Daily Devotions - covering the whole Bible in 365 days!APRIL 4
- II Samuel 8-11
David had loved Jonathan with a supernatural love. Jonathan
was dead, but David had not forgotten his many kindnesses. Now that
he is established as king over all Israel, he wants to show kindness
to Jonathan's son, Mephibosheth.
The story of David and Mephibosheth reveals the Gospel in a
beautiful way. Mephibosheth is a type of the sinner and the
condition in which he is in. He was helpless, being lame on both
feet. He could not come to David by his own strength, but had to be
carried into the king's presence. The sinner cannot help himself; he
cannot save himself. And just as David wanted to help Mephibosheth
"for Jonathan's sake," God has manifested His love and grace toward
us "for Jesus' sake." We are nothing except for the grace of God.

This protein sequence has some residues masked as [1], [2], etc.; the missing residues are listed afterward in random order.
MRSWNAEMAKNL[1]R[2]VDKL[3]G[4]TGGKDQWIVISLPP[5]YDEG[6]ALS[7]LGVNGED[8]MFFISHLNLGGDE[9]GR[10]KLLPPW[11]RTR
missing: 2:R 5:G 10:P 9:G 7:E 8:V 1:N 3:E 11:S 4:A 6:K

Every one of us deserves hell. But "for Christ's sake" God has
provided salvation for all who believe. Romans 10:13 tells us, "For
whosoever shall call upon the name of the Lord shall be saved."
Chapter 11 proves beyond any shadow of a doubt that the
Bible is the Word of God. If man had written the Bible, he would
never have recorded this dark and terrible part of David's life.
David was not a passionate youth who deliberately walked
into this sin. Rather, he was a man of God who had now reached
middle-age. If you will read these verses carefully, you will see
how David got involved with Bathsheba. First, he was self-confident,
after enjoying victories and prosperity. Second, he was disobedient,
staying at home when he should have been on the battlefield. Third,
he was idle, lying in bed in the evening. Fourth, he was self-
indulgent, giving freedom to his desires when he should have been
disciplining himself. Fifth, he was careless, allowing his eyes to
wander and yielding to the lust of the flesh and the lust of the
eyes. James 1:13-15 perfectly describes David's case. His desires
were activated by the sight, and he failed to curb them. The desire
conceived the sin in his mind; his will surrendered, and this led to
sin. The sin later led to death. David did not watch and pray as
Matthew 26:41 commands; nor did he deal decisively with his
wandering eyes (Matthew 5:29 and 18:9).
Devotions from the BelieversCafe.com